One of the questions I get asked most is what camera and what lens to buy. I don’t like telling people what they should or shouldn’t get because equipment choices are BIG decisions with a lot of pros and cons to weigh. I think that a lot of people get tripped up with all of the options. They don’t know what the different lenses are good for and they don’t know which ones they need. I can’t tell you what lenses you need. Only you can decide that. What I can do is try to give you a little bit of insight into what the differences are between lenses and help you try to understand which ones you might like best.
So lets start at the beginning. There are two main kinds of lenses. Prime lenses (also known as fixed focal length lenses) and zoom lenses. Your camera kit lens was probably a zoom and probably had a range of somewhere around 18-55. That’s pretty standard. A focal length of around 50mm is said to be the most similar to the way that our eyes perceive the world. Anything from 21mm-35mm is commonly known as “wide angle”, anything from 35mm-70mm is said to be “normal”, and from 70-135 is “telephoto”. A lot of kit lenses try to give you everything in one lens, all the way from wide angle to telephoto. The drawback to these lenses is often that they suffer in their aperture capabilities, opening even less when you are zoomed in (remember I said that your kit lens probably doesn’t go any wider than 3.5, well if you zoom in to its longest focal length that number will probably change to 5.6!) They make lenses that zoom and have wide apertures but those are usually very expensive AND very big, bulky and heavy. Take Canon’s f2.8 24-70 lens. That bad boy is over $1000! It is easier to make lenses with wider apertures that are fixed or prime lenses, so you can usually find those with much more reasonable price tags. The trick is you might end up needing a whole camera bag full of lenses to add up to one zoom lens and there went your savings.
So which is the “right way” to shoot? Zoom or prime? It’s one of the most commonly debated topics in photography and you will find people on either side fiercely defending their position. But which do I use? Primes if you must know. One of the little “bonuses” of prime lenses is that they often give you just a little bit more sharpness and open up just a little wider than your zoom lens. I also prefer to “zoom with my feet” moving closer and further from my subject to get the look that I want.
One of the common misconceptions among new photographers about zoom lenses is that the point of them is that you don’t have to get closer to your subject to make it bigger in the frame. What these new photographers are failing to realize is that the focal length has a HUGE impact on the look of your image. To help illustrate this point here are 3 images of my son. All taken with his head filling approximately the same proportion of the image.
The first image was shot with a 24mm lens. See how animated it is? The wide angle shows tons of the background plus makes the play mat look fun and exciting and very 3 dimensional. I love photographing babies with wide angle lenses because of the sense of whimsy they lend to the shots.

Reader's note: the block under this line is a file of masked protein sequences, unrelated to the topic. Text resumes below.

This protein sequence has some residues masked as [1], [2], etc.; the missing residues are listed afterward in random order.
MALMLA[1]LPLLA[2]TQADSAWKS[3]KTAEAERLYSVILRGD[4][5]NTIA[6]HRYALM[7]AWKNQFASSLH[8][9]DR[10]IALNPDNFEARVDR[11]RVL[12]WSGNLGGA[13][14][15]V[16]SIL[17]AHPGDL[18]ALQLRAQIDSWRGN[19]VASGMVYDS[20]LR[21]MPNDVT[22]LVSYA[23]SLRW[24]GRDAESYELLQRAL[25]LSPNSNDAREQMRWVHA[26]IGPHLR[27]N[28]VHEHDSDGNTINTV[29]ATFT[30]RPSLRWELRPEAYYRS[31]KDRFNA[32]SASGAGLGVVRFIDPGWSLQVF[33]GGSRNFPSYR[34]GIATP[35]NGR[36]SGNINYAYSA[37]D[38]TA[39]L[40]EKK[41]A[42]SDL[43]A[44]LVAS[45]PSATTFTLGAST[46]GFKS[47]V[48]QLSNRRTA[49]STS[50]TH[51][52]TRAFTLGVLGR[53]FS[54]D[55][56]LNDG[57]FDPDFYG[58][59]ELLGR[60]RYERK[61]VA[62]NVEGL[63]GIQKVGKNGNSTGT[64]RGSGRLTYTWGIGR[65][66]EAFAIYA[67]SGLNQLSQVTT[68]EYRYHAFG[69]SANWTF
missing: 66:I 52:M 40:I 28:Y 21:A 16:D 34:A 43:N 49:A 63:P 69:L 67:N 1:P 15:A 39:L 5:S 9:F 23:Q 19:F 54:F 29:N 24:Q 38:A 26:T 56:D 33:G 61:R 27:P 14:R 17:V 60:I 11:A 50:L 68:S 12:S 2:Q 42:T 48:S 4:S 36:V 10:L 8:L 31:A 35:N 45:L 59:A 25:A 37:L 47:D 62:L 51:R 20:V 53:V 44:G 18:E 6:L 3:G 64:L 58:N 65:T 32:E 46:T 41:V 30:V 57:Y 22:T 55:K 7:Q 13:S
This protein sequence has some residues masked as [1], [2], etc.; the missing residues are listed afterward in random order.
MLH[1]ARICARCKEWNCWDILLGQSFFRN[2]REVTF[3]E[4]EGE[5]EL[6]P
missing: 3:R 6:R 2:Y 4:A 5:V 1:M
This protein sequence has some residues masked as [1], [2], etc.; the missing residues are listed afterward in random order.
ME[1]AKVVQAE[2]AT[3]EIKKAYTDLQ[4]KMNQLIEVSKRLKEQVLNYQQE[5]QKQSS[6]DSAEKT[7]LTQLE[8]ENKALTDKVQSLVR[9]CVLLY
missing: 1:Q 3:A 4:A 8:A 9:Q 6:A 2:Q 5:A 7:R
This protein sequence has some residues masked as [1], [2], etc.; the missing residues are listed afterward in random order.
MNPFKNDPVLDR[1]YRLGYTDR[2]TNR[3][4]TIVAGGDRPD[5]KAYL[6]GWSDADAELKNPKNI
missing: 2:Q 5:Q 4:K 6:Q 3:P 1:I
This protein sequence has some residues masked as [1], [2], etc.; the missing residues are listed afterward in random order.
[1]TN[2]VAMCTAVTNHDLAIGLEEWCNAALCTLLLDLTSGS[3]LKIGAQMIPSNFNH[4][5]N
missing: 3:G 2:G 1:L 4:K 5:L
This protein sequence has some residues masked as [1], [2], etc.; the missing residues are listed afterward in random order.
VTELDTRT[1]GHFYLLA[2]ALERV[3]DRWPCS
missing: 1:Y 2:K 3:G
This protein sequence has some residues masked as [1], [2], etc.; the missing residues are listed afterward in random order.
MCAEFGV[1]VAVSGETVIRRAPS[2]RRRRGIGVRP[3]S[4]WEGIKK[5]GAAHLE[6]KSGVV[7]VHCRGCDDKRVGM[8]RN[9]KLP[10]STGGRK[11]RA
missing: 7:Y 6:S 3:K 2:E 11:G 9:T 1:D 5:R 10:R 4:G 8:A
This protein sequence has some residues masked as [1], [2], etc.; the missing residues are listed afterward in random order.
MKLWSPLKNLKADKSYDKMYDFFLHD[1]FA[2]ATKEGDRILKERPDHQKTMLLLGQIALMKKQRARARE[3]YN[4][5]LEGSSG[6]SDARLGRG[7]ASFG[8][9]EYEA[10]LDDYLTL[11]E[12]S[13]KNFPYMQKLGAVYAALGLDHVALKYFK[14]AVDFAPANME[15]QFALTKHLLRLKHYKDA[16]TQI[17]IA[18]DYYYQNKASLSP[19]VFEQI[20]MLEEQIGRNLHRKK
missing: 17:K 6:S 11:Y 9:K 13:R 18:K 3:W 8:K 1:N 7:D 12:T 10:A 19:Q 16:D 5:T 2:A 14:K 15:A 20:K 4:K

Next up is the 50mm lens. I was further from the subject (to get him to fill the same amount of the frame) and you can see that the image has started to flatten out a bit.
Here it is again, this time with an 85mm lens. Telephoto lenses compress space, making everything appear closer together and flatter. See how much closer he appears to the china cabinet in the background compared to the first shot?
Just to give you an idea of the change in distance between me and my son during this series, here is the 24mm lens again at the same distance as the 85mm shot.
Each of these lenses has their place. You obviously couldn’t get close up shots of your kid’s soccer game with a wide angle lens, and you probably wouldn’t want to photograph your mother with one at a close range either (wide angles tend to exaggerate features, making people look “cartoonish”). There is no catch-all one perfect lens. It’s important to realize the difference that the focal length is going to have on your final image. If you are using a zoom lens it’s easy to fall into the trap of using your zoom to determine how much of the frame the subject is going to fill. I could have stood in one spot and taken both of the last two shots without even switching my lens. But what I would have missed by doing so is the fun and whimsical nature of the first shot, something I could only achieve by moving MYSELF closer and not by zooming. Take a second to play with your lenses (whether they be zoom or prime) and really notice the effect that a different lens has on the mood of your images. Only once you’ve really started to notice those differences can you start to decide which ones best fit your style.
5 thoughts on “Zoom or Prime – an intro to focal length (and why you should care about it)”
This one is very timely . . . I think I’m going to ask for a new lens for my birthday. Thanks for all of the great posts!!
Wow, it’s a lot to take in, but I really appreciate all of the time you are spending on trying to explain all of this to us amateurs! Thank you….even though I’m still overwhelmed….but I am really enjoying reading and learning and hoping to take that next step!
So glad to see this one. I’m thinking about a new lens as well!
I just bought a F/2.8 18-50mm lens and am loving the lower f.stop! I can’t wait to get my hands on a fixed lens though… one thing at a time 🙂
Thanks for spending so much time and effort on this!
Great blog with a lot of information and EASY to understand! Thanks